2

Can I cite in two different ways in the same paper? Is this considered appropiate?

Example.

It was first shown in Heston (1949) that the model is complete. An easier proof can be found in [5].

6

You should stick to one citation style in one document. But mentioning author names or publication dates in the text while using a numbered citation style is no problem:

It was first shown by Heston in 1949 that the model is complete [4]. An easier proof can be found in [5].

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  • Note that text should still make sense if the references are removed. So, it would be better to say something like "...is complete [4]; an easier proof of this fact was later developed [5]." – Nathan S. Feb 18 at 4:59
3

No, you should be consistent.

One exception: When using superscript in-text citation, when you use the citation as part of a sentence, it is no longer a superscript.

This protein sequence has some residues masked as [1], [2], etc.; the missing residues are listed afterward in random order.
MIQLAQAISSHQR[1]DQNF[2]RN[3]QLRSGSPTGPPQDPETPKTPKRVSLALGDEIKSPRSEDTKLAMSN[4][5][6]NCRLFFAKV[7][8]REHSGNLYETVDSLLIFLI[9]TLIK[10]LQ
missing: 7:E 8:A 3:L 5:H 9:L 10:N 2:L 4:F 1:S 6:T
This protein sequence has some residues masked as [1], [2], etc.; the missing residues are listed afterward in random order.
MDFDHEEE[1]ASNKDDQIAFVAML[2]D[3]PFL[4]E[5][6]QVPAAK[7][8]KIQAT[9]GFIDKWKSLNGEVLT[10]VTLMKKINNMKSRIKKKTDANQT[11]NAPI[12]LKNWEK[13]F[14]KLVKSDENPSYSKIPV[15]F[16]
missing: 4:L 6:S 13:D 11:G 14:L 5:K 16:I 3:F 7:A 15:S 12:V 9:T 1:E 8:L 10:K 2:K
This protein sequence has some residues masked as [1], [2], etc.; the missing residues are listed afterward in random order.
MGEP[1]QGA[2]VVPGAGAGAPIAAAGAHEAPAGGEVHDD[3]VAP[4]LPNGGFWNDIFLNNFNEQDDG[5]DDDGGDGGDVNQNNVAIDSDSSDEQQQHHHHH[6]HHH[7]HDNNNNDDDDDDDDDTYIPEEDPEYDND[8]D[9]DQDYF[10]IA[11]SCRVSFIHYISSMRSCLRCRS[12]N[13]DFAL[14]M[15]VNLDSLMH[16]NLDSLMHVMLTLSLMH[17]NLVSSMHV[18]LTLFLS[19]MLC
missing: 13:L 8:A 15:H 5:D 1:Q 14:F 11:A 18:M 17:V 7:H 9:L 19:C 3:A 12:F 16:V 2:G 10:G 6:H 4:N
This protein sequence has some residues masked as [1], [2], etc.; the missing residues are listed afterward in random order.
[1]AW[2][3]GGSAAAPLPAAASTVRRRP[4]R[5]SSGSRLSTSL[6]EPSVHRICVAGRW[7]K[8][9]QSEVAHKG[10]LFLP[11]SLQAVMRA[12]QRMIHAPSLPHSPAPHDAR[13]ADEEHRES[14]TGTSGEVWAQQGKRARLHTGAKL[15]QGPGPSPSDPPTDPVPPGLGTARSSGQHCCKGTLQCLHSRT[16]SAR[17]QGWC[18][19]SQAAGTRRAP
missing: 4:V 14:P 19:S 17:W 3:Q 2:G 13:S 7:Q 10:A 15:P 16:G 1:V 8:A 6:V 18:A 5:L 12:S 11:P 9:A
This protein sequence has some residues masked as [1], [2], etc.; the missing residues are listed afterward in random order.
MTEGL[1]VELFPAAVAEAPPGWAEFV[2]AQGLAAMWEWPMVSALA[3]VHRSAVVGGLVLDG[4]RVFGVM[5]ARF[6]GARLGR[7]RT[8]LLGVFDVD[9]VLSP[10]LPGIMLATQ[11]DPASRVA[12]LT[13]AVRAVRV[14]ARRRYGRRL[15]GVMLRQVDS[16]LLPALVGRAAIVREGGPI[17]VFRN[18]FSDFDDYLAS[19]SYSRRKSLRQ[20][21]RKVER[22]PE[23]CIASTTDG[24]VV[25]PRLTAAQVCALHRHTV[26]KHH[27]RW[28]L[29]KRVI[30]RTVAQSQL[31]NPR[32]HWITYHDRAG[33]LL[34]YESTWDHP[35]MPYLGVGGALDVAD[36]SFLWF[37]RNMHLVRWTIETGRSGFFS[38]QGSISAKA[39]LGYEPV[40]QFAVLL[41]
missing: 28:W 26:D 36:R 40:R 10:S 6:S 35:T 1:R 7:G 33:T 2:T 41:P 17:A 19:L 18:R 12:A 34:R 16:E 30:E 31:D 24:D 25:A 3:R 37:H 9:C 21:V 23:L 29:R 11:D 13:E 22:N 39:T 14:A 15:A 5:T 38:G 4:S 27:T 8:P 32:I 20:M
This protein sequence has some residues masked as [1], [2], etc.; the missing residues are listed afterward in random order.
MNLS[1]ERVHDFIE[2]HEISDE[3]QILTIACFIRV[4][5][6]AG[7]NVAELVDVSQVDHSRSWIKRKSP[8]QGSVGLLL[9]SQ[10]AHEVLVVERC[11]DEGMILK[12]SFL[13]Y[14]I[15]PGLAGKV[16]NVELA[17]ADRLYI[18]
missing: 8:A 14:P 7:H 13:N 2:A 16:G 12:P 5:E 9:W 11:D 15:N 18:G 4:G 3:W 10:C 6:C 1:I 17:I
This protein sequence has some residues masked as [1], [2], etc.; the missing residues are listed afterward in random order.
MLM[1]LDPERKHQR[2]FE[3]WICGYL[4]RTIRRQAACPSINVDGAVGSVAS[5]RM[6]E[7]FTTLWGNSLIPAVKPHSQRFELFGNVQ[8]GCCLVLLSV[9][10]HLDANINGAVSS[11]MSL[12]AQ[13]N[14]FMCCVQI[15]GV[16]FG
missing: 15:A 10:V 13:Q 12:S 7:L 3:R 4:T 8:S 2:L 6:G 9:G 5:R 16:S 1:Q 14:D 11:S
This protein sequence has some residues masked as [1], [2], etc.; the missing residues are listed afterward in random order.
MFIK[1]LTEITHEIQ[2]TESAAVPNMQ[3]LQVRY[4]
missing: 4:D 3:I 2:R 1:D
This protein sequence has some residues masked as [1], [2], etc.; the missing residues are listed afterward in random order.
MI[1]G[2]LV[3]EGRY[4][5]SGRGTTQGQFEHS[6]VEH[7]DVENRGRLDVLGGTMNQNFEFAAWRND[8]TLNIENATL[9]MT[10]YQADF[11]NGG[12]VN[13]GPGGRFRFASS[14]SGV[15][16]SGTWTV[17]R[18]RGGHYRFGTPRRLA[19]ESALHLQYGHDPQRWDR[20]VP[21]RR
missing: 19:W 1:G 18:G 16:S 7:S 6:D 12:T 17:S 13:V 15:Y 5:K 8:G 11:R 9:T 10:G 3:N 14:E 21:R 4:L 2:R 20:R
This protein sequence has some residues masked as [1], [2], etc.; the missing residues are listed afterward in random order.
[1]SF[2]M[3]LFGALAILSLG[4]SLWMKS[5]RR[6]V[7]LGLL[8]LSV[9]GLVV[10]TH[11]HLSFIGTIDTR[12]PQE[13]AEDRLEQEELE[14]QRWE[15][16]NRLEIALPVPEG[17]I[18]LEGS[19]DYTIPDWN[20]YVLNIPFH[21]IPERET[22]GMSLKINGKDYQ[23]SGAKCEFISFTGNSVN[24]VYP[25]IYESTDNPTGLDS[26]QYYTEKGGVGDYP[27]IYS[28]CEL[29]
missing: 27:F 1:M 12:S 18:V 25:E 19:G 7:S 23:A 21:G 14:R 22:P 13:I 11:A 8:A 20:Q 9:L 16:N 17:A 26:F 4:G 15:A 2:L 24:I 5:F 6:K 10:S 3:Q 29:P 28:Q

Example: It was shown that the model is complete.1 An easier proof can be found in Ref. 2.

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  • I've never seen it written this way. Usually citations-as-text with this referencing system do include author names with the superscript. See here for example: bmjopen.bmj.com/content/6/5/e010253.full "Hyndman et al^6 conducted a study..." – Earlien Feb 17 at 4:48
  • @Earlien Author names are very rare in physical sciences. – Anonymous Physicist Feb 17 at 4:55
  • There is nothing in the OP's question to suggest this is about the physical sciences. My comment is not limited to a specific field, but is a summary of the Vancouver style guide for this situation. – Earlien Feb 17 at 5:13
  • @Earlien All I'm saying is that your comment is limited to some range of fields which are not ones I usually work with. – Anonymous Physicist Feb 17 at 9:30
  • My comment is limited to the scope of the question as posed by the OP, which is the Vancouver style. Whether that has limited usage across research fields or not is hardly relevant. – Earlien Feb 17 at 10:33

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